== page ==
Although robbery and burglary are oftentimes used interchangeably, they are two entirely different offenses. And as such, if you are charged with either offense, you may be facing varying penalties under New Jersey law. Follow along to learn the difference between the two and how a proficient Morristown criminal defense lawyer at Graves Andrews, LLC can work on your behalf to reduce or altogether eliminate the charges placed against you.

How does the state of New Jersey define robbery?

According to New Jersey law, robbery is committing the act of theft while using force, violence, or the threat of force or violence. For example, you would be charged with robbery if you instilled fear in a victim by threatening violence to forcibly steal their property.

What are the potential penalties for committing a robbery?

In the state of New Jersey, robbery is considered a crime of the second degree. With this, you may be facing a prison sentence of up to 10 years and a hefty fine of $150,000.

Notably, a robbery charge can be upgraded to a crime of the first degree if you attempt to kill another party, inflict harm or attempt to inflict harm to another party, and/or you are equipped with a deadly weapon. With this, you may be facing a prison sentence of up to 20 years and otherwise hefty fines.

You must be aware that with your robbery charge, you are required to serve at least 85 percent of the sentence the New Jersey court ruled before gaining eligibility for parole. This is according to the No Early Release Act of New Jersey.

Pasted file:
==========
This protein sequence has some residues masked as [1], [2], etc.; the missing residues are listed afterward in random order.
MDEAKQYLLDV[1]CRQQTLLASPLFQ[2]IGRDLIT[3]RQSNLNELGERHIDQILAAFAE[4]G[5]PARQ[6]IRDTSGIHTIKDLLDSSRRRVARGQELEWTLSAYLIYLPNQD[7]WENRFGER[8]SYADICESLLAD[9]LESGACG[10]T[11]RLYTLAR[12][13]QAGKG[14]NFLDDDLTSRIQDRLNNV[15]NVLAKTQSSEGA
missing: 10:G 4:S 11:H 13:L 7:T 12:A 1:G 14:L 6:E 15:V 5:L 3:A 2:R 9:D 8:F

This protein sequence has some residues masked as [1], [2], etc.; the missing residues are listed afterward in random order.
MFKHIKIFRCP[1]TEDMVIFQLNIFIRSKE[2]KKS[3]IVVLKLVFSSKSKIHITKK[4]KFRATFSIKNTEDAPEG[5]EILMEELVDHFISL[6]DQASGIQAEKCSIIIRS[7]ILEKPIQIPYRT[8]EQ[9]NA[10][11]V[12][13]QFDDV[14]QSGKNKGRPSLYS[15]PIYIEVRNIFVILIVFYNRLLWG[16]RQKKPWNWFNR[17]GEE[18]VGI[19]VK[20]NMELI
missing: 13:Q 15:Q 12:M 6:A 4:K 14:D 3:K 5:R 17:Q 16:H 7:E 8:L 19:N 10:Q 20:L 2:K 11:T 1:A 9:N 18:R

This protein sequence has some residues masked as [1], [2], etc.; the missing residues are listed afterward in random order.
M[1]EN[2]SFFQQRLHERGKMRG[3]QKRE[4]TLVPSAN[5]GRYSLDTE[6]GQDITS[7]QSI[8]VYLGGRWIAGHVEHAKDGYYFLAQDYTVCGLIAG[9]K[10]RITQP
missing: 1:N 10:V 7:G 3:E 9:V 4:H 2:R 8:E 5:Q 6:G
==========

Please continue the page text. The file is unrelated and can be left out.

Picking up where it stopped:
How does the state of New Jersey define burglary?

On the other hand, robbery is entering a building and remaining unlawfully inside or on the property with the intent of committing a crime. Important notes are that it is possible to commit a burglary without breaking and entering and that it is possible to commit burglary without committing theft.

What are the potential penalties for committing a burglary?

In the state of New Jersey, burglary is considered a third-degree felony. With this, you may be facing a prison sentence of up to 5 years and a hefty fine of up to $10,000.

Notably, a burglary can be upgraded to an aggravated burglary if you imposed or threatened to impose bodily injury on the victim while committing the act. With this, you may be facing a prison sentence of up to 10 years in prison and a hefty fine of up to $150,000.

With all that being said, if you are facing robbery or burglary charges in the state of New Jersey, you must retain the services of one of our talented attorneys as soon as you can.

Contact Our Experienced New Jersey Firm

Contact Graves Andrews, LLC to schedule an initial consultation with our experienced Morris County family law attorneys to learn more about our services and how we can assist you.